As wildly different as houses can be, they tend to follow a basic script — which architect Mario Romano hopes to rewrite with The Wave House in Venice, CA.
The 5,700-square-foot, 5-bedroom home is modern to its core, with an undulating wave motif that runs not only through the decor, but through the entire shape of the building.
With a design that is reminiscent more of a contemporary art museum than your typical private home, The Wave House is an ode to both art and nature. It’s listed for $6.498 million with F. Ron Smith, Mark Kitching and David Berg of Partners Trust.
“By making it more organic in form,” explained Romano, “it becomes more of a human landscape. That’s what humans do: we build buildings and houses and streets — that’s our jungle, so it should resemble nature.”
Romano accomplishes this goal in part by bringing the outside in — as with the walls, which are etched with wave designs. “The material is an acrylic base, and no viruses, no mold, and no bacteria can grow on it,” noted Romano.
Using high-tech computer numeric controlled (CNC) technology, Romano was able to carve the lines with no repetition and no seams.
Though he’s inspired by the forms of nature, Romano relies on cutting-edge technology — like the CNC machine, which he describes as a “low-level robot” — to translate his visions from dream to reality. “Then you design the programs using parametric design — it’s an emergent trend using technology and robotics and the built environment,” he explained.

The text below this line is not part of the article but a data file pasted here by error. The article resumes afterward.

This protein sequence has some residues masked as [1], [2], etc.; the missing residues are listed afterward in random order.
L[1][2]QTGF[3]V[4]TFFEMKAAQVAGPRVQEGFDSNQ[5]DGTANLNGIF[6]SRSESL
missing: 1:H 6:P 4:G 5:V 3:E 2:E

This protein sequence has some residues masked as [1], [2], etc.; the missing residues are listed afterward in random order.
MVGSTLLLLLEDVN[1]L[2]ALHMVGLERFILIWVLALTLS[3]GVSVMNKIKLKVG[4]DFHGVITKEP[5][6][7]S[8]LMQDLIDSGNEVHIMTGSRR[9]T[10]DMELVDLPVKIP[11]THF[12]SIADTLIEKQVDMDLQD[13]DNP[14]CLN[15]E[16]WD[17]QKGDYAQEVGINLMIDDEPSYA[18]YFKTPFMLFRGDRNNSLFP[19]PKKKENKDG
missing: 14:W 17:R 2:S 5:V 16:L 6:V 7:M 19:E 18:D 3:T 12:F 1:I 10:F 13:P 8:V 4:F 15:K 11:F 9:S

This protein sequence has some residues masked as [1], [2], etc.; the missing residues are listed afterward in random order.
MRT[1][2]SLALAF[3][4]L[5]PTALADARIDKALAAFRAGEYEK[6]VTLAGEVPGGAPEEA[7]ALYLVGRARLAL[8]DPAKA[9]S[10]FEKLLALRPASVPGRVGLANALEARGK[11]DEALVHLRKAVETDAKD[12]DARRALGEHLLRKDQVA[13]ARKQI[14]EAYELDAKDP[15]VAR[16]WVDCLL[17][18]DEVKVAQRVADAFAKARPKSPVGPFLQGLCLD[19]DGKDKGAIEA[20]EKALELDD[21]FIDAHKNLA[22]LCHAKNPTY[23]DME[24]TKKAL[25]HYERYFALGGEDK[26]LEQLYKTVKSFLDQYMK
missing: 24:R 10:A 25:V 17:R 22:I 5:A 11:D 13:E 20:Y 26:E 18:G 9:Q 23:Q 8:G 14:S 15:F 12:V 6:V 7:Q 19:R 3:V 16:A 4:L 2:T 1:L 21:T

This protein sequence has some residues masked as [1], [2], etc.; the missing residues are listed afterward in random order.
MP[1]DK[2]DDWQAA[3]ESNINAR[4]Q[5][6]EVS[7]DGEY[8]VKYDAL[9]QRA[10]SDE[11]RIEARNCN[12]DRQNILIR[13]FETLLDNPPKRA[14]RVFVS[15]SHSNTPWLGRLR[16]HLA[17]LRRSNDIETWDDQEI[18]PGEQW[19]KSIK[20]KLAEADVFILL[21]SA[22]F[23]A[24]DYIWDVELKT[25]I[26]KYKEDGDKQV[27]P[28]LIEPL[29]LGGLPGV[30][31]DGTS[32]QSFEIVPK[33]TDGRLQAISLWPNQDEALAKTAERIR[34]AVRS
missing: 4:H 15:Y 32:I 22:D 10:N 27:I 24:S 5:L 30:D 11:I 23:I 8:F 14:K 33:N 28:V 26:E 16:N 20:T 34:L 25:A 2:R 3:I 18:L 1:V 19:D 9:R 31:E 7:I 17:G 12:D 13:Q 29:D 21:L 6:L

As Romano pointed out, “the word flat is not often used as a compliment.” Think about flat hair, or a flat personality. Romano extends this to the average flat, boxy home, which is why he places such an emphasis on curved lines and texture.
One of his favorite aspects of the house is the way it changes constantly depending on the light. “As the light changes throughout the day, anything that has texture to it will change depending on the orientation of the sun, depending on the time of day and year,” he said. “That’s when you get surprises and discoveries that you only get by spending time in the house.”
As a family man himself, Romano designed The Wave House with families — and specifically those who like to entertain — in mind. The expansive yard and swimming pool are obviously big perks, and he purposely put the five bedrooms on the second floor so the first floor could be a separate space for living and entertaining.
Of course, even those without a big family will feel at home here.
Romano said he could also envision an art collector, artist, executive or tech person being drawn to the impressive building. Pretty much anyone “who loves beauty, and someone who likes to entertain — since that’s a key element.”